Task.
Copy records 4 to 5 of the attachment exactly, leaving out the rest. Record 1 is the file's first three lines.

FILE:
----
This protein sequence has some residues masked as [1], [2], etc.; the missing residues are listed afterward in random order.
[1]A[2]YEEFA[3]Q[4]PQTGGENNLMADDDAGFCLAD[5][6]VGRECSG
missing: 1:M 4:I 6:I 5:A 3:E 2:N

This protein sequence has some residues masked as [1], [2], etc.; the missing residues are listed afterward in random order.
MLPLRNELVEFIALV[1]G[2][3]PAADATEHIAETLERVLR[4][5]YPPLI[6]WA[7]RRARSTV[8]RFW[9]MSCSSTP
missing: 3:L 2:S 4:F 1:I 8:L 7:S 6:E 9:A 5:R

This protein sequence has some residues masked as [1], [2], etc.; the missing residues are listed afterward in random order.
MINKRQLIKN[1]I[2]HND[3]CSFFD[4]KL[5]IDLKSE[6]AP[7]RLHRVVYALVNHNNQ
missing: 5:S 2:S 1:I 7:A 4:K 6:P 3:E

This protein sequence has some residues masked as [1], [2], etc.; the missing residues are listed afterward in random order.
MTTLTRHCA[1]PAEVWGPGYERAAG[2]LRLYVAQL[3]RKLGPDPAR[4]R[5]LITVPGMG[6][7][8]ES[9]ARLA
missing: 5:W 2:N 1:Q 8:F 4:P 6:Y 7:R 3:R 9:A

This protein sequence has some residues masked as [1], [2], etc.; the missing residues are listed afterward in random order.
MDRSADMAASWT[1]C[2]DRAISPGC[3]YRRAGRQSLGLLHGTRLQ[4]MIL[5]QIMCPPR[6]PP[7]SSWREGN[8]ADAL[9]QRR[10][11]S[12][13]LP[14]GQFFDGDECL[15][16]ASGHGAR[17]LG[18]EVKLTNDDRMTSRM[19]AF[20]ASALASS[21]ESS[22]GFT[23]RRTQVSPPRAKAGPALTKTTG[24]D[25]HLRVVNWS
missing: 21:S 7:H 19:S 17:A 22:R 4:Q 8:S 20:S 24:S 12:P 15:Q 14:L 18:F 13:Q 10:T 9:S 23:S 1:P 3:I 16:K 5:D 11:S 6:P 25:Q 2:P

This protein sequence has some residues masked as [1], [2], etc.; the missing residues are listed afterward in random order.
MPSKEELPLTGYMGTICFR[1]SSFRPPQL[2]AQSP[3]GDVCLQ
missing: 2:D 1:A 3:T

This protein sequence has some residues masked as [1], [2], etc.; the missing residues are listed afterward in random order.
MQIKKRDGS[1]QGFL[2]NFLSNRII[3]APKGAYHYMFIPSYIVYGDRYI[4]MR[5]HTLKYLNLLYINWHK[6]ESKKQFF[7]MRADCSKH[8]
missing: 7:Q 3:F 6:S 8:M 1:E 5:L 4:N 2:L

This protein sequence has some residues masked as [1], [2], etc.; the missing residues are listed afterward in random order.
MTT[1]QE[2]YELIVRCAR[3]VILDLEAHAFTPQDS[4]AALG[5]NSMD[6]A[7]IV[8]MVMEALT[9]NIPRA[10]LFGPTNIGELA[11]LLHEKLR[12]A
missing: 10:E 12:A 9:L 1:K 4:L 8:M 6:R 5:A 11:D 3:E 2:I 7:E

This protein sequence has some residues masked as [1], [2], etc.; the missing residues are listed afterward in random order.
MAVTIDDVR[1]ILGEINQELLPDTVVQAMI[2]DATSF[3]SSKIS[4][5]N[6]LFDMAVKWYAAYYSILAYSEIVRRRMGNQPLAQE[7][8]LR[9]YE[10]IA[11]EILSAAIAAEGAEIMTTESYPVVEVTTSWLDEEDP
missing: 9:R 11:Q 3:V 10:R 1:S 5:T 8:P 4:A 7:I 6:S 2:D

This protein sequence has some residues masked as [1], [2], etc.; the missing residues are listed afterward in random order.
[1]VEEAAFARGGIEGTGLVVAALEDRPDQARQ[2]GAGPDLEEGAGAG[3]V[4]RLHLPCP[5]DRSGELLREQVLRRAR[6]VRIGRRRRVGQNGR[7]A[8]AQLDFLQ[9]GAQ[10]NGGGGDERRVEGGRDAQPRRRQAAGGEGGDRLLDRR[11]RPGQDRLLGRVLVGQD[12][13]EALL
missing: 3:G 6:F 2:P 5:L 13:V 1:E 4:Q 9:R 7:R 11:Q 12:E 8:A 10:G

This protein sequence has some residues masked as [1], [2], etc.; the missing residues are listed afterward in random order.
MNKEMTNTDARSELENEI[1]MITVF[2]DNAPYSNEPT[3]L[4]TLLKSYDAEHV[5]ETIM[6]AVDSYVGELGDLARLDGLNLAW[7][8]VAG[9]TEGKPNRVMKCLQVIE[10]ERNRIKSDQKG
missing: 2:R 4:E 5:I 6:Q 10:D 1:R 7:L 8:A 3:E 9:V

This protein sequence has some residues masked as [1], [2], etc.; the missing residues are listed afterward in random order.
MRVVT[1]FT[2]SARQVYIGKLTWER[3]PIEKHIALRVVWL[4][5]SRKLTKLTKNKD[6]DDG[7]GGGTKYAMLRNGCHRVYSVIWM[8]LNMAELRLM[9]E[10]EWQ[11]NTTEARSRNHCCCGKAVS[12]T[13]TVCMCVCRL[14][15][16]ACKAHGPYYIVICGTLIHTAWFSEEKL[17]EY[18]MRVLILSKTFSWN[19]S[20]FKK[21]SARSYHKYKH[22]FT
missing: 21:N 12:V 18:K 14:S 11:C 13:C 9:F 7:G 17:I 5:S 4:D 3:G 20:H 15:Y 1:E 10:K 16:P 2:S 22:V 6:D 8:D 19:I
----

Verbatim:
This protein sequence has some residues masked as [1], [2], etc.; the missing residues are listed afterward in random order.
MTTLTRHCA[1]PAEVWGPGYERAAG[2]LRLYVAQL[3]RKLGPDPAR[4]R[5]LITVPGMG[6][7][8]ES[9]ARLA
missing: 5:W 2:N 1:Q 8:F 4:P 6:Y 7:R 3:R 9:A

This protein sequence has some residues masked as [1], [2], etc.; the missing residues are listed afterward in random order.
MDRSADMAASWT[1]C[2]DRAISPGC[3]YRRAGRQSLGLLHGTRLQ[4]MIL[5]QIMCPPR[6]PP[7]SSWREGN[8]ADAL[9]QRR[10][11]S[12][13]LP[14]GQFFDGDECL[15][16]ASGHGAR[17]LG[18]EVKLTNDDRMTSRM[19]AF[20]ASALASS[21]ESS[22]GFT[23]RRTQVSPPRAKAGPALTKTTG[24]D[25]HLRVVNWS
missing: 21:S 7:H 19:S 17:A 22:R 4:Q 8:S 20:S 24:S 12:P 15:Q 14:L 18:F 13:Q 10:T 9:S 23:S 1:P 3:I 16:K 5:D 11:S 6:P 25:Q 2:P